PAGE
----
Yukon’s finance minister painted a rosy picture of the territory’s future on Thursday, as he tabled a $48.2-million surplus budget, and predicted the territory will stay in the black for at least the next few years.
Finance Minister Sandy Silver touted Yukon as having “the strongest economy in Canada and the lowest unemployment rate,” and a steadily growing population, and said his latest budget is aimed at ensuring the good times are felt by all Yukoners.
“This year’s budget will make life more affordable for Yukoners. It moves our territory forward on reconciliation. It sets out our plan to grow a strong, resilient economy,” Silver told the Legislative Assembly.
The $1.94-billion budget — the bulk of the money, as always, coming from Ottawa — includes $484 in capital spending this year. That’s down from last year’s record-high $546-million capital budget.
The operations and maintenance budget, meantime, continues to grow annually, and will account for $1.45 billion in spending this year compared to $1.42 billion last year.
The government says the reduction in capital spending this year is in response to rising inflation, labour shortages and supply-chain issues.
Here are some of the highlights of the 2023 Yukon budget.
Affordability and housing
Yukon’s growing population — which rose by 12.1 per cent between 2016 and 2021 — has put ongoing pressure on the the territory’s housing market. The government says its latest budget aims to help alleviate some of that pressure.
The budget includes:
- $25.9 million to develop more residential, as well as commercial and industrial, lots in Watson Lake, Teslin, Haines Junction, Dawson City, Mayo, Carmacks and Faro.
- $22.4 million for housing projects in Dawson, Watson Lake and Teslin.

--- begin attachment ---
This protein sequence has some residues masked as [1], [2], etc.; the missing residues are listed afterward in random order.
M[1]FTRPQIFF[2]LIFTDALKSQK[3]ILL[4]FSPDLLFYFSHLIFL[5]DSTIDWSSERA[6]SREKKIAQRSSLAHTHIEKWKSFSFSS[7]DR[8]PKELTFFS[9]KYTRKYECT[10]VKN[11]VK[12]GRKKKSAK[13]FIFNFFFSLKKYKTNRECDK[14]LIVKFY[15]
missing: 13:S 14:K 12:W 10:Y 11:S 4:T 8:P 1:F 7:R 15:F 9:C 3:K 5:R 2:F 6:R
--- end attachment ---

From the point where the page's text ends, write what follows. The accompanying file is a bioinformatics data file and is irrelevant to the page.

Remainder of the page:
- $8.2 million in loans for land development and home ownership.
- $3.9 million in subsidies and supports for renters.
Other spending aimed at inflation relief and affordability includes:
- $5.3 million to extend a rebate program for utility bills.
- $1.5 million for an increase in social assistance.
- $1.5 million for the Yukon Child Benefit.
- $500,000 for the food in schools program
- $300,000 for businesses to boost firewood supply.
The government says it has committed $10 million this year to continue implementing “Putting People First,” the plan drafted by an independent panel in 2020 to overhaul the territory’s health-care system.
There is also $3.6 million budgeted for the new territory-wide dental program — a centrepiece of the Liberal government’s deal with the NDP — as well as $10 million for a new mental wellness unit at the Whitehorse hospital.
Other health spending includes:
- $4.1 million to recruit and retain health staff.
- $4.4 million for the 1Health virtual care platform.
- $1 million for mental health supports for youth.
- $460,000 for community nursing and nurse practitioner funding.
- $660,000 for additional mental wellness and substance use services.
- $279,000 for safe supply of opioids.
- $250,000 to address the substance use crisis among youth.
Climate change and a green economy
Silver said the budget also puts the government’s climate goals at the forefront, with nearly $60 million allocated to climate change initiatives.
He cited the “Our Clean Future” strategy document released in 2019, and the government’s “aggressive steps to implement it over the past three years.”
“That important work continues through investments in this budget.”
Some of the climate-related spending this year will include:
- $10.2 million for energy rebates in the building and transportation sectors.
- $9 million for energy retrofits and renewable energy projects.
- $10.5 million for retrofits to government buildings as well as First Nation-owned housing.
- $300,000 for flood mapping and forecasting.
- $100,000 for a climate vulnerability study of Yukon’s road network.